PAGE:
The town was all excitement under the information that Gen. Patterson had advanced from Martinsburg four miles in the directions of Winchester. Early the next morning the strains of martial music were heard on every side; the entire camp was in motion; and soon, out of the apparent disorder and confusion, came fort the regularly ordered columns, stretching along the roads leading in the direction of the enemy. The troops were in high spirits at the prospect of an engagement; but as it was well ascertained that such could not take place for a least several hours, while some of the commands took their positions in line of battle to await intelligence, General Bee availed himself of the opportunity to give the brigade some practical instruction, and spent most of the morning in “evolutions of the line.” Nothing further having been heard from the enemy, the troops were returned to their camps; but, in the evening, a courier from the ever-watchful Col. Stuart announced the enemy at Bunker’s Hill, nine miles from Winchester, and advancing. Orders were immediately issued to advance our troops to their respective positions and take up line of battle. As the order passed from camp to camp, it was received by the soldiers with the wildest enthusiasm, and the joyous shouts from determined men rang through the valleys. Every man sprang promptly to his position, and at night the men laid upon their arms in expectation of the attack, which was looked for with the first dawn of morning. The morning came; and, as hour after hour passed silently by, and still no signs of the enemy, disappointment was seen on every face. At last a messenger from Col. Stuart tells the story: “Patterson has fallen back on Bunker’s Hill, and commenced a movement to his right, which will take him to Charlestown and beyond our reach.” The lines were again retired, and the men moved sullenly back to camp. They had confidently expected to annihilate Patterson’s army of thirty thousand, notwithstanding our army numbered but little over half his force. At daybreak on Wednesday, the 18th, orders were issued that the troops should be supplied with two day’s cooked rations, and be ready to move at a moment’s notice. Early in the day orders to commanders of Brigades announced that Gen. Beauregard was being attacked at Manassas by overwhelming numbers, and that our army would be immediately moved to his support. This order was published to the troops after they were on the march, and several miles out of Winchester.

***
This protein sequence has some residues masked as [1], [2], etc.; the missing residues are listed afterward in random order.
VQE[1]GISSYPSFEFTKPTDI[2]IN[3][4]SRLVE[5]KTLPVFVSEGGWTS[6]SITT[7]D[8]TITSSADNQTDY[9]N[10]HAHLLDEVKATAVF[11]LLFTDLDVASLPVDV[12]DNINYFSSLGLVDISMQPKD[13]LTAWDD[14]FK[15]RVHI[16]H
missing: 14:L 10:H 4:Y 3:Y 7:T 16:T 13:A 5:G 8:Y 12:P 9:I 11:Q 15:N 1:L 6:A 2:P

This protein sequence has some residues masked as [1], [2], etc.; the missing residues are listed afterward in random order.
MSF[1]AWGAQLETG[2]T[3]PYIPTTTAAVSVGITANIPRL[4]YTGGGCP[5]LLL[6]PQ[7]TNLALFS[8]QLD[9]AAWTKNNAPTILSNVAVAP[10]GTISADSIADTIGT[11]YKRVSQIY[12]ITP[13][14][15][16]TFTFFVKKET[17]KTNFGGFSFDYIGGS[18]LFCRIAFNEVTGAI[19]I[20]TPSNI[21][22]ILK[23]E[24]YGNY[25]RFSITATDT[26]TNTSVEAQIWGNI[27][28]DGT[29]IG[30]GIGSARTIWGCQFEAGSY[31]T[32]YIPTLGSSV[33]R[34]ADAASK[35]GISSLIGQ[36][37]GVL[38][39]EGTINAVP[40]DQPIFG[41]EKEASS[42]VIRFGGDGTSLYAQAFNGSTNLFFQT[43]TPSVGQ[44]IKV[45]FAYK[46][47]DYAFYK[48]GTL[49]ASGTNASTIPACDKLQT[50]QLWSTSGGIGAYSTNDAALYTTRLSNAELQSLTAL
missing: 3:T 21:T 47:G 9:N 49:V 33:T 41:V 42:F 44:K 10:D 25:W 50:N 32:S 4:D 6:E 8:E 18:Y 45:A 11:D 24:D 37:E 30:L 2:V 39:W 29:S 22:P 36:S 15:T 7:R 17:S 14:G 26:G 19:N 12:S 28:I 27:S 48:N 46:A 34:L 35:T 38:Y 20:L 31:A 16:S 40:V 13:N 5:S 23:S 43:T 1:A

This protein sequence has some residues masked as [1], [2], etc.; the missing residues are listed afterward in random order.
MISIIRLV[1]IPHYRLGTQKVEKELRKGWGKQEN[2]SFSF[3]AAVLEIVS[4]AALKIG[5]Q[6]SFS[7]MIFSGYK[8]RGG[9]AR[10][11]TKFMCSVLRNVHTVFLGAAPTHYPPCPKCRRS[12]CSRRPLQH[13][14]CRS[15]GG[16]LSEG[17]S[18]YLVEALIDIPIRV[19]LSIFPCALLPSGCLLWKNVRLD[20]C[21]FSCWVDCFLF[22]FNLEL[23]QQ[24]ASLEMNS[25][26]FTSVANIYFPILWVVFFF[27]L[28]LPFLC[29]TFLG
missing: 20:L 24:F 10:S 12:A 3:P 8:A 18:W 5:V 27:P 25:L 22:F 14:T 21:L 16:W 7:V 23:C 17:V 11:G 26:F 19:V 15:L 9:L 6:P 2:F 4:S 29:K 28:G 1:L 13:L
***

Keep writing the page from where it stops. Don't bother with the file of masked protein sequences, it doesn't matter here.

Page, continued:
The object of Gen. Patterson in so suddenly abandoning what seemed to have been his purpose in moving on Bunker Hill, could not be certainly known. It might be to pass around and attack the unfortified side of Winchester, or it might be to get between Johnston’s army and Manassas, and prevent him from reinforcing Gen. McDowell. In either event, it was more than likely that we should encounter him en route to Manassas; and it was therefore important that the army should move with its appointments looking to an attack. Gen. Bee was in command of the rear division, consisting of his own brigade of five regiments and a Virginia battery of four brass field pieces, under the gallant Imboden; also, the brigade of Col. Elzy and Col. Stuart’s command of thirteen companies of Virginia cavalry.

The manly and soldierly bearing of General Bee, together with his constant efforts to secure for the troops of his command all the comforts that circumstances would allow, had won from them an admiration amounting to affection, which was demonstrated by the wildest and most enthusiastic cheering, as regiment after regiment defiled past him, where he stood dismounted on a slight eminence by the road side, watching to see that all was in order with the rear guard. But these men were yet to know him better and appreciate him more amid the storm of battle, the shrill sound of the enemy’s shells, and the sharp whistle of their Minnie balls filling the air – the dead and the dying strewed all around him – his cool steady courage as he moved from battalion to battalion of his command, a living, speaking example, [?]ing “death rather than defeat.”